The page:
Historical grievances are (unfortunately) nearly universal. They can lead to lasting conflict, much of it involving war and genocide. What makes it all much worse is the practically irresistible temptation for politicians to fan the flames. Grudges are hard to leave behind. Widespread U.S. identity politics is only the latest version.
Obama supporters had hoped for a "post-racial" administration but quite the opposite happened. Here is a panel discussing whether PC elected Trump. This morning's WSJ includes an editorial about protests at George Mason. Are Trump supporters sending thank-yous to the protesters?
Here is the story of a race-predicting algorithm used by the Obama administration to identify bias in auto-lending by looking at surnames and addresses. Systematic bias is a problem to be addressed. But base the allegations on such algorithms? Slippery slopes? Is no one embarrassed? Scared? I am wary of allusions to Nazis but the problem of identifying Jews was (still is) resolved by looking for "Jewish-sounding" names.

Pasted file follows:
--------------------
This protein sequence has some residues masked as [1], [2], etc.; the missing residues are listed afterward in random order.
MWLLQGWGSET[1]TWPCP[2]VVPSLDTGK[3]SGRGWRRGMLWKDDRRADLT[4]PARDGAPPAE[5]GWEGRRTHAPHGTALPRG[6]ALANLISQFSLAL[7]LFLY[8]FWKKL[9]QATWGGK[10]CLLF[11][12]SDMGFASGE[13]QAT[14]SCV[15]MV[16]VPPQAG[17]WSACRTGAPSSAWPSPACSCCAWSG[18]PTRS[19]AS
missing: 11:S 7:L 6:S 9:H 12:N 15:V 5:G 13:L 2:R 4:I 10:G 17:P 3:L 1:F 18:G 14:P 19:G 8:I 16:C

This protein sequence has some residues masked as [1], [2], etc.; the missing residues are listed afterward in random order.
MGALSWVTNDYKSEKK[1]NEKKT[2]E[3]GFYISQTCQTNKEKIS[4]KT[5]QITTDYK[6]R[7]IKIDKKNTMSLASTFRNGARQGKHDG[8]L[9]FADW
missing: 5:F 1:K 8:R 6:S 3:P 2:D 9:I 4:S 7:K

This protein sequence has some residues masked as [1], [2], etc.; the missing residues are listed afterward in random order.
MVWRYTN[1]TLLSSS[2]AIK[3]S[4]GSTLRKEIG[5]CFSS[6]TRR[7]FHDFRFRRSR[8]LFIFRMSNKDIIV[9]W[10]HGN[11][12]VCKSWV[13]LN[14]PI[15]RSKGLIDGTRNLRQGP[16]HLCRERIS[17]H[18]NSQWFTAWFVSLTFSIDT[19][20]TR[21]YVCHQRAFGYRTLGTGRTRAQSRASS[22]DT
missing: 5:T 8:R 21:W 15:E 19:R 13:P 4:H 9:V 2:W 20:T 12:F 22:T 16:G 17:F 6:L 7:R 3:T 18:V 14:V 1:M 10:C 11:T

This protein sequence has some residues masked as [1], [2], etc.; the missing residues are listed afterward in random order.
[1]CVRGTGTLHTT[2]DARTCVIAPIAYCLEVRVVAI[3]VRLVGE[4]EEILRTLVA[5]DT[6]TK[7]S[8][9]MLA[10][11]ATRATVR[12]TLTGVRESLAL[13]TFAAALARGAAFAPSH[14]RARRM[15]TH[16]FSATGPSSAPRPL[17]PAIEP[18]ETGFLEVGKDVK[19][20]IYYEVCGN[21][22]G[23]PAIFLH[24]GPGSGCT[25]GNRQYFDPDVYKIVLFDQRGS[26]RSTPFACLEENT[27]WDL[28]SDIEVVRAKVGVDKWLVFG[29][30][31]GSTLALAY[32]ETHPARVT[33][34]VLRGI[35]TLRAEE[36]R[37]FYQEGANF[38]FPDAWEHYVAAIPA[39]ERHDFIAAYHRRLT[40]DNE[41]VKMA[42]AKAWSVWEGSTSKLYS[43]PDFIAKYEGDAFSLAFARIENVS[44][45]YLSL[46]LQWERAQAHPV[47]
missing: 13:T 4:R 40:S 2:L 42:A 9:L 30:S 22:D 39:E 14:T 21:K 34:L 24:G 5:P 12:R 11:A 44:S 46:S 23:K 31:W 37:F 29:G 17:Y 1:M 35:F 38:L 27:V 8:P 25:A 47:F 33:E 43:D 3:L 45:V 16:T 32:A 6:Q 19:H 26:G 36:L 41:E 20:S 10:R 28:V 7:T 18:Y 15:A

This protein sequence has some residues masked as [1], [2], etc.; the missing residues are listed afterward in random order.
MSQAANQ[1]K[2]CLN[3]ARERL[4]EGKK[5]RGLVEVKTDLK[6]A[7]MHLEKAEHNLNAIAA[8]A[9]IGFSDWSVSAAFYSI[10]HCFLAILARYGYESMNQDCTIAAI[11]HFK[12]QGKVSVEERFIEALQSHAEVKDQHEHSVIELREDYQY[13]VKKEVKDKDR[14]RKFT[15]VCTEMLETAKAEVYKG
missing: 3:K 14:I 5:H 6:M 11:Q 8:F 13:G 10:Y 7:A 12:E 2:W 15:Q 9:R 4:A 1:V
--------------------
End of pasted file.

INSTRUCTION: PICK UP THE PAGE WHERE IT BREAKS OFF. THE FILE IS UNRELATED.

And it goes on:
Political crusades can lead to awful outcomes. Once upon a time, James Madison and friends saw the threat and wisely concluded that less government meant less politics. And that this was the only way to go.
I am greatly enjoying Jonah Goldberg's Suicide of the West: How the Rebirth of Tribalism, Populism, Nationalism, and Identity Politics is Destroying American Democracy. We are moving backwards, back to tribalism, via our identity politics. The author reminds us of all we are giving up.